The demand for data scientists and data practitioners continues to increase.
One of the main reasons data scientists are hired is to develop algorithms and build machine learning models for organizations. However, most of the time, that is not the case.
Data practitioners spend 80% of their valuable time finding, cleaning, and organizing the data, leaving only 20% to actually perform analysis on it – which is the most enjoyable part of the role.
This continues to be an 80/20 rule, also known as the Pareto principle, in data science as the amount of data available has increased exponentially. More often than not, data scientists spend hours preparing and cleaning the data to produce a report for stakeholders, only to find out they were looking for something else or didn’t understand the analysis enough to act on it.
Preparing and Analyzing Data
One of the main issues data professionals often see is the organizational structure.
Data scientists often perform their work in silos, which can create issues with the workloads and increase the risk of error.
Research shows 62% of data analysts depend on others within their organization to perform certain steps in the analytics process. This lack of cooperation slows down the analysis process and delays reports that need to be generated to move the analysis forward.
Here are common hurdles data scientists run into when preparing the data for analysis:
- White spaces
- Null values
- Non-identical duplicates
- Unrecognizable characters
- Currency and unit conversions
And with more data available, data professionals see more problems. Each data set comes with a unique set of challenges that must be taken care of before moving forward in the analysis.
Additionally, data wrangling greatly depends on:
- Which data source is used
- The number of sources
- The amount of data
- The task itself
- Nature of data (distribution, missing value, etc.)
Furthermore, data scientists work with stringent deadlines that may compromise the quality of the work from excellent to “good enough.” For example, if a dataset for a time-sensitive project takes longer than expected to collect and clean the data, it may be outdated before the finalization of the analysis. That is why it’s important for organizations to prioritize the business needs: what needs to be resolved immediately and what can wait.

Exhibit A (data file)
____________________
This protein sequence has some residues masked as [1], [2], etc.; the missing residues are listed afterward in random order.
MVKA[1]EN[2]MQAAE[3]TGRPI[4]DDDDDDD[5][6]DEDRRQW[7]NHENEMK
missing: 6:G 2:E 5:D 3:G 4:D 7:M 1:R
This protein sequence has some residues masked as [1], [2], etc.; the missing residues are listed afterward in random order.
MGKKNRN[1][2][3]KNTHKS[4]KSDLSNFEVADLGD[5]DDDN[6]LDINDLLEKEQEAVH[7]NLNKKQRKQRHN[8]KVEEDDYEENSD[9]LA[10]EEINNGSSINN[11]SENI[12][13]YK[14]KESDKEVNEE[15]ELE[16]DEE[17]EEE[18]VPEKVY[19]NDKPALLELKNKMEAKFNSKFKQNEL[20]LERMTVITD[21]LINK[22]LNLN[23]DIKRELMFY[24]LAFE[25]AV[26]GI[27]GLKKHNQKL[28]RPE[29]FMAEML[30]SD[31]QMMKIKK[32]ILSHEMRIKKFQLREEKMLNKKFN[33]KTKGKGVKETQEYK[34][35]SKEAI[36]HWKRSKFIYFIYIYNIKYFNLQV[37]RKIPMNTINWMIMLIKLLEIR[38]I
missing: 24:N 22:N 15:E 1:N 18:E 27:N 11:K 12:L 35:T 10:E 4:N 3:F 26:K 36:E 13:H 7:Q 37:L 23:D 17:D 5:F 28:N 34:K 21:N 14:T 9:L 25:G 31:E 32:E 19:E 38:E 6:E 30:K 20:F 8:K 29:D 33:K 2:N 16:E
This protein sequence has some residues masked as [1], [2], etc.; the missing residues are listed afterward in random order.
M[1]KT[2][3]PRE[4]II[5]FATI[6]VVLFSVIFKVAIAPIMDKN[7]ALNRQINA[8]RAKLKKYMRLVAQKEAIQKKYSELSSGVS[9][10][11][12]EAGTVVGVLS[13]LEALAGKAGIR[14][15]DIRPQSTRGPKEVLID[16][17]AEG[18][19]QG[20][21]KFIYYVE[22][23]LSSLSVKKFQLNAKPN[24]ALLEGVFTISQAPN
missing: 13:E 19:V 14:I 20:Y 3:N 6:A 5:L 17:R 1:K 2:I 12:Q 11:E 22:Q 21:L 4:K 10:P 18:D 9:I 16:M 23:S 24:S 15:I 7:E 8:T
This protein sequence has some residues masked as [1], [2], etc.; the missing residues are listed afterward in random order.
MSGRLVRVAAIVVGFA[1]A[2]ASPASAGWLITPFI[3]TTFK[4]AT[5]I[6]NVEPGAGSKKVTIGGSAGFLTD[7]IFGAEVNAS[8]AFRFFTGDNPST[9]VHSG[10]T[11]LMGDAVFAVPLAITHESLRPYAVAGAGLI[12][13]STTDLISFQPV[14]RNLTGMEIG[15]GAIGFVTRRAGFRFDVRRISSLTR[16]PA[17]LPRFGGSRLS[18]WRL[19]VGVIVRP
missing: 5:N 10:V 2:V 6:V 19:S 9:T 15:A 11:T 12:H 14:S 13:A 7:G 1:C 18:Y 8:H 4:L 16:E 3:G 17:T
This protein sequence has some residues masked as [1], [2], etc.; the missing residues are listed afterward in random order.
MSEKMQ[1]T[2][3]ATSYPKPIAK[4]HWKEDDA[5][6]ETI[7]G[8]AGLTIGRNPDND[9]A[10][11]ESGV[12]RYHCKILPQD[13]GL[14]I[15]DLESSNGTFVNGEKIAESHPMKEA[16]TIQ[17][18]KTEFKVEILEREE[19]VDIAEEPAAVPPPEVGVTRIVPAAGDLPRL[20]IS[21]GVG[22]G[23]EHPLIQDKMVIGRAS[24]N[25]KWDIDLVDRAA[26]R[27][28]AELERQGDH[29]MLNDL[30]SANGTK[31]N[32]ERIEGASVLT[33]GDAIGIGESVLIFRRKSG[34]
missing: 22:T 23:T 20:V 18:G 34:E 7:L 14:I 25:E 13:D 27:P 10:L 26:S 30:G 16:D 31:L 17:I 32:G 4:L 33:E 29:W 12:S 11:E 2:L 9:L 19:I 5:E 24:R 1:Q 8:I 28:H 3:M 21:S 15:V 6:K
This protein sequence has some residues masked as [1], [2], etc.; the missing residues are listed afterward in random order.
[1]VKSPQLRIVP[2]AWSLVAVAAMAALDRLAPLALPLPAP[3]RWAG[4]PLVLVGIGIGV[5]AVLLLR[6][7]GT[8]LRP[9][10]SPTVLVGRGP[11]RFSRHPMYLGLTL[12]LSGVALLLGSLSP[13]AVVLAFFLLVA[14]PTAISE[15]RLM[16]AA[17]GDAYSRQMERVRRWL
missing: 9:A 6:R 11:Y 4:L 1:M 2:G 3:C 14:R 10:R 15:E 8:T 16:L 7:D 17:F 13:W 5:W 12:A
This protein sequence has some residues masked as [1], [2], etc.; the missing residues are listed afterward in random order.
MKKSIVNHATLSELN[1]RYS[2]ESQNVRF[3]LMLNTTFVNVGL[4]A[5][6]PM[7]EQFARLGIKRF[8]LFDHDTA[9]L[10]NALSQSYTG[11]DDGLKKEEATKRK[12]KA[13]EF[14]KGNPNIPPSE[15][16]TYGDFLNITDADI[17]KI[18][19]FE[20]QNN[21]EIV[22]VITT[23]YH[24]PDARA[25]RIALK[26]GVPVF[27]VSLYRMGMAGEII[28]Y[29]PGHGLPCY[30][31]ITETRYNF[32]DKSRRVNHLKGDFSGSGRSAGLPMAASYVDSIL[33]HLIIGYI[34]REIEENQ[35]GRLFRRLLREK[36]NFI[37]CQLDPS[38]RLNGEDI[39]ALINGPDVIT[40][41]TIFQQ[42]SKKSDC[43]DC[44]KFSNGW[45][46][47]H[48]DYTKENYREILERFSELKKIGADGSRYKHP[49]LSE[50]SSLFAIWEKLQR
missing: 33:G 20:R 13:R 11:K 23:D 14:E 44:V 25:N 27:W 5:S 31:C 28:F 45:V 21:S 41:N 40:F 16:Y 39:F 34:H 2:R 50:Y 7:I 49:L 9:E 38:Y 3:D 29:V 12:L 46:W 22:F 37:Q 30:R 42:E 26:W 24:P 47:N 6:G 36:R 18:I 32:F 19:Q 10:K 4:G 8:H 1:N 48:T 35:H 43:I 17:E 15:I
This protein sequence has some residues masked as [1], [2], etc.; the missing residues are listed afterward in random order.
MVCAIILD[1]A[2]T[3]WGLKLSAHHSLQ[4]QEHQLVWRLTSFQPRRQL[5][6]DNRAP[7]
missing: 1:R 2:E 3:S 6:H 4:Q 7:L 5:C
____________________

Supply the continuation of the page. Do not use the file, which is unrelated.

Overcoming the Pitfalls
Data enhances business operations and the structure of an organization. Having one central source of truth is vital for data scientists as they are also in charge of the data governance, ensuring the data is secured and private.
It doesn’t only help data professionals with what they need, it accelerates the analysis and gives them the confidence to use any given data set without having to stop and ensure it’s updated and clean.
Data catalogs are a metadata management system and helps data analysts find the data they need and provide the necessary information to evaluate if it can be sustainable to use. There are a number of benefits to leverage data catalogs, including:
- Data governance optimization
- Data quality consistency
- Data efficiency improvement
- Risk of error reduction
Data scientists play an essential role in organizations by pushing forward innovation. The most important step is to make the data accessible to everyone in the organization and easy to use. Data that is not used or cannot be used doesn’t have any value.
In other words, creating a data-driven culture is vital for companies. Data-driven organizations view data as a core business asset essential to business growth and success – it’s not just something that is nice to have.
Additionally, when a business is data-driven, staff have access to clean, high-quality data that can be easily accessed to perform their daily work, helping accelerate the process.
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